Seventh Sunday after Epiphany, 2019, February 24, 2019
Genesis 45:3-11, 15, Psalm 37:1-11, 39-40, 1 Corinthians 15:35-38, 42-50, Luke 6:27-38
Preached by Pastor Anna C. Haugen, Chinook and Naselle Lutheran Churches, WA
May the words of my mouth and the meditations of my heart be acceptable in your sight, O Lord.
Grace and peace to you from God our Father, and the Lord Jesus Christ.
Ah, the Golden Rule. Treat other people the way you would want to be treated. It’s such a basic idea that you find a version of it in most cultures and ethical systems. This ethical teaching is practically universal. Jesus’ commands to love one another, forgive, and not be judgmental are more unique to Christianity, and are fundamental to the Christian life. They are the bedrock of how God calls us to live. Because they are so foundational, we obviously understand what these precepts mean, and act accordingly, right? We always follow the Golden rule, love others, and forgive as we have been forgiven, right?
Oh, if only that were true. Alas, Christians are not much better at doing these things than non-Christians are, in my experience. And sometimes, it seems to me, we don’t even understand what these commands from Jesus mean. Or we interpret them too narrowly so that we can follow the letter of the law while ignoring the spirit. We tend to want things nice and neat and easy, tit-for-tat. You do something good and you get rewarded. You lend money and you receive back with interest. You help someone and they help you. You treat someone well, and they treat you well. Simple, easy, rewarding. But the thing is, these commandments aren’t about narrowly following the rules, they are about love and grace. And by interpreting them too narrowly, by turning them into a quid-pro-quo, we miss the whole point.
Let’s take some examples. “Treat people in the same way you want them to treat you.” The Golden Rule! The world would be a much better place if everyone acted according to this basic rule of thumb. And yet, even when people follow the letter of this, they can miss the spirit of it. I have a colleague who serves a church where the surrounding community has changed a lot in the last fifty years. What used to be a mostly white working-class neighborhood now has very few white people living there, and the economic spectrum ranges from very poor to upper-middle-class professional. The church, however, is still mostly made up of white people—they moved to other neighborhoods, but keep commuting to church. They have several ministries in the neighborhood, including a food pantry. Problem is, the congregation has a habit of donating the things they would like to eat. Peanut butter. Potatoes. Standard American fare, because when they give to the food pantry, they ask themselves “what would I like to eat?” Golden rule, right? If you had kids you struggled to feed, you’d want someone to give you lots of peanut butter. So you should give peanut butter.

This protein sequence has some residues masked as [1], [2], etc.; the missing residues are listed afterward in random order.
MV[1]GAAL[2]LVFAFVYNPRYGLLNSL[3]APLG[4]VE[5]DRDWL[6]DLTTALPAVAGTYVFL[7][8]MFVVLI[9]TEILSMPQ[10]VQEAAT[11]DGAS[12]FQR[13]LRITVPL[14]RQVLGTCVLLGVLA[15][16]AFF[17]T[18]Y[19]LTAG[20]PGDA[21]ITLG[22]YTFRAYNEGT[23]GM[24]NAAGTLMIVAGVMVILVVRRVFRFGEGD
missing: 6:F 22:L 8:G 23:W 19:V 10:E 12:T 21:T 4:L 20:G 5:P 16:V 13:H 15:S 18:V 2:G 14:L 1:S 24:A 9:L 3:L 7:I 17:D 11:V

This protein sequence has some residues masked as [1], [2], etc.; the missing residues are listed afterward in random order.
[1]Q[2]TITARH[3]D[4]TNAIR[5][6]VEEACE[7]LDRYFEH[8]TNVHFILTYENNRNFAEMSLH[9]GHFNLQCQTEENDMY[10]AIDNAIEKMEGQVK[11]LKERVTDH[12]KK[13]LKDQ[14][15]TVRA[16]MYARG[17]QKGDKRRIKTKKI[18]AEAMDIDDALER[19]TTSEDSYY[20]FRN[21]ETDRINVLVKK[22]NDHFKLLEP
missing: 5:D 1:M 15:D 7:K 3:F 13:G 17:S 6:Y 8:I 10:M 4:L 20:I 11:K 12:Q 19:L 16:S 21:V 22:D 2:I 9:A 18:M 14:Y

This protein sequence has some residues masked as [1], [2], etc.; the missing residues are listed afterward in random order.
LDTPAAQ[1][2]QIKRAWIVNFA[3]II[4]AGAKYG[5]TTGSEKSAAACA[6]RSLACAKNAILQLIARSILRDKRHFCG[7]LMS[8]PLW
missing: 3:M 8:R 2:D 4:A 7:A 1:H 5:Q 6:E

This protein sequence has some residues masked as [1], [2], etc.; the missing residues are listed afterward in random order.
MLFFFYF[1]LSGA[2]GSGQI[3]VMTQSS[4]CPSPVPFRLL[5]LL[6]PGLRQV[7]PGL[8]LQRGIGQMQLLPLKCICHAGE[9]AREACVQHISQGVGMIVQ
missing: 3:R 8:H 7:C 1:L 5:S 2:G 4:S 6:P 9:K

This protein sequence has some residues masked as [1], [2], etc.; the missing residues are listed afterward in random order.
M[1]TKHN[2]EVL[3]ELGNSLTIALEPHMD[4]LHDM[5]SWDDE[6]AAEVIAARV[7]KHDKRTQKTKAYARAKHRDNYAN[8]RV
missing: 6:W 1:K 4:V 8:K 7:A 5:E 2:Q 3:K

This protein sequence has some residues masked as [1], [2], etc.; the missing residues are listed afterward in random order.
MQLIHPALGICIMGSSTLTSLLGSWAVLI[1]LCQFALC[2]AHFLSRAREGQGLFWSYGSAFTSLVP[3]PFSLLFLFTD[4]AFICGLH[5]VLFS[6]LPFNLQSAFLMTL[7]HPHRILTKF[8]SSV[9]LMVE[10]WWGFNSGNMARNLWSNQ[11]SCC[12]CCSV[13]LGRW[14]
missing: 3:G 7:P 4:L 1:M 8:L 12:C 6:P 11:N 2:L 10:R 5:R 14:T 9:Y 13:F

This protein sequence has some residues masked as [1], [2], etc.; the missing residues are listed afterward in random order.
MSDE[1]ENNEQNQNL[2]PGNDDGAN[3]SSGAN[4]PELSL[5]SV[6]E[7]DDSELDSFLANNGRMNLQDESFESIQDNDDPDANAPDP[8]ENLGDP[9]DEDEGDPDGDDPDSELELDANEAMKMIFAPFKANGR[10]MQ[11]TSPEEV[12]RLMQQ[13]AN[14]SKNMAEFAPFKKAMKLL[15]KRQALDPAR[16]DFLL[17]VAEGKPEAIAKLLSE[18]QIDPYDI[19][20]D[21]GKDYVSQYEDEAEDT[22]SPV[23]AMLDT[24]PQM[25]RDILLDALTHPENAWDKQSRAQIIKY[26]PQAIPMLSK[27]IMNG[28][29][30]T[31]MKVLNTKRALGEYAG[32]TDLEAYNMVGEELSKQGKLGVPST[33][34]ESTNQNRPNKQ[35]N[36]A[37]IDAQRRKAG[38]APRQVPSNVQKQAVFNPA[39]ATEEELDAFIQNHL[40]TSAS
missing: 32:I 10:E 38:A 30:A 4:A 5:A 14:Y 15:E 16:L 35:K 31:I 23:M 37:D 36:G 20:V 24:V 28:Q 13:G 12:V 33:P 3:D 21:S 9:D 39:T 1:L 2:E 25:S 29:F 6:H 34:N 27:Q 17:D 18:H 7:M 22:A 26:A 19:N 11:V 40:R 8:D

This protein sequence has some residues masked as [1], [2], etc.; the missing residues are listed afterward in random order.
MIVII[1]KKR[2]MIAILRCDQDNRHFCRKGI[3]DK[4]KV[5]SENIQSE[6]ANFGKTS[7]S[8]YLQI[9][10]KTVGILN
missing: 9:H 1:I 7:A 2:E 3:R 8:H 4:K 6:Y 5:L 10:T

Problem is, the people who now live in the neighborhood eat different foods. A lot of standard American fare, they either don’t like or don’t know how to cook. So what good does it do them? When the food pantry volunteers told the congregation this and asked for them to donate things their clients could actually use, a lot of members got huffy. Those poor people should be grateful for that food, and they should learn to cook it and like it! They never stopped to think about what they would want, really want, if they were hungry. Obviously, they’d want people to help give them food. But would they prefer that food to be stuff they didn’t like and would struggle to figure out what to do with, or food they loved and that they already knew tons of ways to use? The congregation was interpreting the golden rule very narrowly. “If I needed food, I would want peanut butter, so I’ll give peanut butter,” they thought. A more grace-filled response would have been, “If I needed food, I would want food I liked and knew how to cook. So I will give food they like and know how to cook.” Fulfilling the Golden Rule is easy when everybody is pretty much the same and likes and wants the same things. It’s a lot harder when you’re dealing with people who are different. But somehow, I don’t think Jesus meant it only to apply to people who are like us, or only when it was easy. Jesus gave us the command to help us love one another, and it’s not very loving to ignore peoples’ actual wants and needs because you think they should want or need different things.